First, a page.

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Challenges of Increasing Living Standards in an Open Economy

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Topic: Increasing of living standards depends on long-run economic growth and price stability. Critically examine the challenges of achieving this objective in an open economy with business cycles using case study of a country from Europe and North America.


“The world has also learned that economic growth, by itself, cannot close the gap between rich and poor” (Dalai Lama XIV)

The high rate of economic growth is an impressive achievement of the 21st century. The majority of western countries, developed economically on a high level, have achieved success by increasing economic output. But, has such an impressive increase actually improved living standards? Logically approaching the topic, economic growth should be equal to better living standards, but it is a more confusing process. Many factors affect our standards of living, usually, they are completely unrelated to the economic growth or to the price stability. Considering the collaboration between economic development or price stability and the improvement of living standards in the context of long-term growth, we can conclude that it is difficult to achieve the purpose. In this essay, I will briefly introduce the main macroeconomic concepts for this topic, then I will critically analyse the issue using the opinions of professionals, business cycles and relevant economic data.

Main body

It is not easy to assert an analytical definition of living standards, which will be the most correct from the point of view of logic. In the dictionary of English, we can find three definitions of what the standard of living is. One of them announces that the living standard is the level of comfort of people (in different social classes or countries) and the quantity and quality of products and services they can buy at their income (Cambridge Dictionary, 2019). The standard of living, in economic terms, is the sum of the well-being of man and his household and the society in which he lives. It is determined by many factors: income, GDP, economic growth, political stability, freedom, climate and environment, security and access to education or health care. It is closely related to the quality of life. However, there are many opinions on the proper conceptualization of welfare (Zapf, 2002).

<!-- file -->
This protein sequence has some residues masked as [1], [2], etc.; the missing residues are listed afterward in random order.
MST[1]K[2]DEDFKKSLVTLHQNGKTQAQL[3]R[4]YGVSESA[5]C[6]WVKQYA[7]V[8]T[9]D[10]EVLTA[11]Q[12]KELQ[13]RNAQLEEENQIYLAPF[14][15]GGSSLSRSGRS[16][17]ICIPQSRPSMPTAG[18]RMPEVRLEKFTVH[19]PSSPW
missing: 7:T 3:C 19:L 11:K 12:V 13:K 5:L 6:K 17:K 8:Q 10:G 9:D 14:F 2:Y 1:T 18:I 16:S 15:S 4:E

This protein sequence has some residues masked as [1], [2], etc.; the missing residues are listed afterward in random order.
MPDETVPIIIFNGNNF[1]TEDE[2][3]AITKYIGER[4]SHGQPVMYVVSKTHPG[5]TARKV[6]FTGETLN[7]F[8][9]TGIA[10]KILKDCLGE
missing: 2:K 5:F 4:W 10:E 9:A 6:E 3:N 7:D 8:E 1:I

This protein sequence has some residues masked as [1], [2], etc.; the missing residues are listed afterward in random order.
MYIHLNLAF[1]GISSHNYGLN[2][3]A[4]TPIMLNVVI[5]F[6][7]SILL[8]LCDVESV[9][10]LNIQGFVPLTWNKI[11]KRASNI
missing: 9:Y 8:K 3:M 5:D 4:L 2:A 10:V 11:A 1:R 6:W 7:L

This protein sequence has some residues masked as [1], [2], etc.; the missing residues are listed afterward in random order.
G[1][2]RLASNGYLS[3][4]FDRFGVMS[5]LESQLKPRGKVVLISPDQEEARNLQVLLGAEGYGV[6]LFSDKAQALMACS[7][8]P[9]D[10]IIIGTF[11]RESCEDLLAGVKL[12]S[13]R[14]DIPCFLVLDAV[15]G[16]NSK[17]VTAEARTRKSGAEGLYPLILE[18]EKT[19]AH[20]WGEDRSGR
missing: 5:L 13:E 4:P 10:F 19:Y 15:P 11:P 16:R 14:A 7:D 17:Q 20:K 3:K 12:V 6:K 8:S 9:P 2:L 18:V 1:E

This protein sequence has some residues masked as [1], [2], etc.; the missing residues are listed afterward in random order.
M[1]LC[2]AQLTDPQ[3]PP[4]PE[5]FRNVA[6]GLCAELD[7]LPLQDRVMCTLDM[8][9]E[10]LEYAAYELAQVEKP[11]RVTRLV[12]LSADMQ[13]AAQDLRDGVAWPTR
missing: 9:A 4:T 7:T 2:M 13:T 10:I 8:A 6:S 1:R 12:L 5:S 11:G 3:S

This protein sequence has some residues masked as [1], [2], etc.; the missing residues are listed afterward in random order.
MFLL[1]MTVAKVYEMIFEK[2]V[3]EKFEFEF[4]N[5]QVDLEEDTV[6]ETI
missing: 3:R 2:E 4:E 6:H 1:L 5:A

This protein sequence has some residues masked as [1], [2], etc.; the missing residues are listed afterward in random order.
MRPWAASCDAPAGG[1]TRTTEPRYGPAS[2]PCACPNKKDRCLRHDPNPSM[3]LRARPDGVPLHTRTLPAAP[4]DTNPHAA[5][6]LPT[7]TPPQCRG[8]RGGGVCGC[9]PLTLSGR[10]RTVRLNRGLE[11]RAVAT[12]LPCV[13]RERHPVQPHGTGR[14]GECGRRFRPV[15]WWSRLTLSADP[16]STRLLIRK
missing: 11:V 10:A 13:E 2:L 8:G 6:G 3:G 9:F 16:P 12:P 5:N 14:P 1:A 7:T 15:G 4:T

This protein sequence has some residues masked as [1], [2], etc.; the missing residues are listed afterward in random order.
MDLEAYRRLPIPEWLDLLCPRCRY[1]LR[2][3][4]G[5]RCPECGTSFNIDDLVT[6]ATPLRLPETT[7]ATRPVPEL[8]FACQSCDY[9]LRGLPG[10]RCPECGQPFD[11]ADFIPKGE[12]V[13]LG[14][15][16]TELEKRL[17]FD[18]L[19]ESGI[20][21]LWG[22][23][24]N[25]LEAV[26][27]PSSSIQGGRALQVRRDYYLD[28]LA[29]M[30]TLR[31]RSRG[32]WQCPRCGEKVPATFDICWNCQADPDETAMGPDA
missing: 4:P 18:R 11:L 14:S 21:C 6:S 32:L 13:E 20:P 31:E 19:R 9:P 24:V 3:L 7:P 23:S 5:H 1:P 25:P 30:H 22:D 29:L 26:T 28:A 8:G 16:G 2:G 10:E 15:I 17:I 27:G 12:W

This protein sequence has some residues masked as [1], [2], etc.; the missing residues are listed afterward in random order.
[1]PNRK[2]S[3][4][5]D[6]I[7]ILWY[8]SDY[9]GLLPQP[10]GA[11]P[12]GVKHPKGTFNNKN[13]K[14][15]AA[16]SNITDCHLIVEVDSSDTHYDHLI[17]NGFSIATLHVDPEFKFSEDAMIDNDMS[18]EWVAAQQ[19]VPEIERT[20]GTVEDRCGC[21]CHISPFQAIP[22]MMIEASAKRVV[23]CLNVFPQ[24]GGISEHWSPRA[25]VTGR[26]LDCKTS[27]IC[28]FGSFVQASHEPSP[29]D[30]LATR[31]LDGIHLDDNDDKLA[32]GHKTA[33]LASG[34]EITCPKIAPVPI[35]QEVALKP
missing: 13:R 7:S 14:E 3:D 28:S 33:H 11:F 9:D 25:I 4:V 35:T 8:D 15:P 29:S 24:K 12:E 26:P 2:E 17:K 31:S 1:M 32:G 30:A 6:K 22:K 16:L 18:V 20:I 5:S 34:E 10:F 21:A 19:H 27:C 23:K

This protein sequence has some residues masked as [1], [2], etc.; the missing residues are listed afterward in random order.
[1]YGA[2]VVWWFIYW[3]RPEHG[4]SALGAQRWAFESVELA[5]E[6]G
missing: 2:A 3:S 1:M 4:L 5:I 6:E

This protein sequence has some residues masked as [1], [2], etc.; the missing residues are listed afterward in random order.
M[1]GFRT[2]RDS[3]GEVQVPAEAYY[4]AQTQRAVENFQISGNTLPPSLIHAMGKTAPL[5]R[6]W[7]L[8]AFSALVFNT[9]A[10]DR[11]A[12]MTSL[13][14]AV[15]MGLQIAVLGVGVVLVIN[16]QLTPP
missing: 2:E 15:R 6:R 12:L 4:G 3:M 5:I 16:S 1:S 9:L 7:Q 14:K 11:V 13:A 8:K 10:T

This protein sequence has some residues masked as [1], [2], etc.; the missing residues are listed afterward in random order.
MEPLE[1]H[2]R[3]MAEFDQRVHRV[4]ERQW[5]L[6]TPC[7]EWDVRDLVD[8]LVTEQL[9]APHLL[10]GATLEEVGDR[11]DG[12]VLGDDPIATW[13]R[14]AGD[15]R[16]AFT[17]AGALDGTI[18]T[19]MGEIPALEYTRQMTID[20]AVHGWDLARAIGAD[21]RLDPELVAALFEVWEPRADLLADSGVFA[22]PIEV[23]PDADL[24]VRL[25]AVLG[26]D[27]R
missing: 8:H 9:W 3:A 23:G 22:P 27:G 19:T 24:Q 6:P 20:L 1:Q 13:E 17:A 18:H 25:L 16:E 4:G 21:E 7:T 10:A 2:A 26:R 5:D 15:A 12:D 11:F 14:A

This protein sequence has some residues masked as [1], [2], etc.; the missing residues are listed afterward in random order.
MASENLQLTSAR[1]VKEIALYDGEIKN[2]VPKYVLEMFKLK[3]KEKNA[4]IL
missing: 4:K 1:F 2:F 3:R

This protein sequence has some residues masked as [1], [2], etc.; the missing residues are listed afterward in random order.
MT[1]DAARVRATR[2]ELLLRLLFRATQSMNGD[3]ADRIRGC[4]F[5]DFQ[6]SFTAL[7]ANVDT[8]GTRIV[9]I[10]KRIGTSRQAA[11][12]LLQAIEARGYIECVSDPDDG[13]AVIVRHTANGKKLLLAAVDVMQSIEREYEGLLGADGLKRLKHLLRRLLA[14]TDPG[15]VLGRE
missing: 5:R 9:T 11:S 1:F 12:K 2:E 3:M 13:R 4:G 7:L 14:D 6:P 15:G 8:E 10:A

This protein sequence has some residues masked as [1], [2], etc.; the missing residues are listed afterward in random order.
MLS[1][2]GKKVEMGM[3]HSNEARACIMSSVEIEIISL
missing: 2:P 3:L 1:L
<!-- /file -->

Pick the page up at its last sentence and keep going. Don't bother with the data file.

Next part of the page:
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In the simplest way to define economic growth, it is the increasing ability in the production of goods and services compared in time. If in a given year more goods and services are sold in the whole economy than in the previous year, there is economic growth. The growth is traditionally measured using GDP, sometimes with alternative indicators. When we will able to earn more money, then the growth will be determined by our work. If at the same time as our earnings increased, the prices of the goods we buy had risen, we only had to deal with a nominal increase. In such a case, the right indicator of growth will be real GDP, which takes into account the effect of inflation. Economic growth refers only to quantitative changes, assuming that the underlying macro-economic values are characterized by a long-term trend (Tokarski, 2008).

The term price stability means that prices do not rise or fall on average, but remain stable for a long time. Inflation and deflation are important factors of creating price stability. These are important economic phenomena that have unfavourable effects on the economy. In principle, inflation is defined as a general increase in the price of goods and services over a longer period of time, leading to a decline in the value of money and thus in purchasing power. Deflation is the opposite of inflation. If, for instance, EUR 100 today is enough to buy the same basket of goods and two years ago it was the same amount of money for the same basket, there is absolute price stability.

The basic measurement of the living standards is the gross domestic product, which describes the aggregated value of final goods and services produced in the country within a period of time (usually within a year). The most commonly used version to measure living standards is real GDP, which takes inflation into account (Krugman &Wells, 2012).

However, GDP, as a tool for measuring our well-being, has many drawbacks. There is a lot of things it doesn’t take into account, including; unpaid work (value of housework, child care, community services), distribution of wealth (the situation in which a larger part of real GDP profits will go to a relatively small group of the population), changes in the quality of life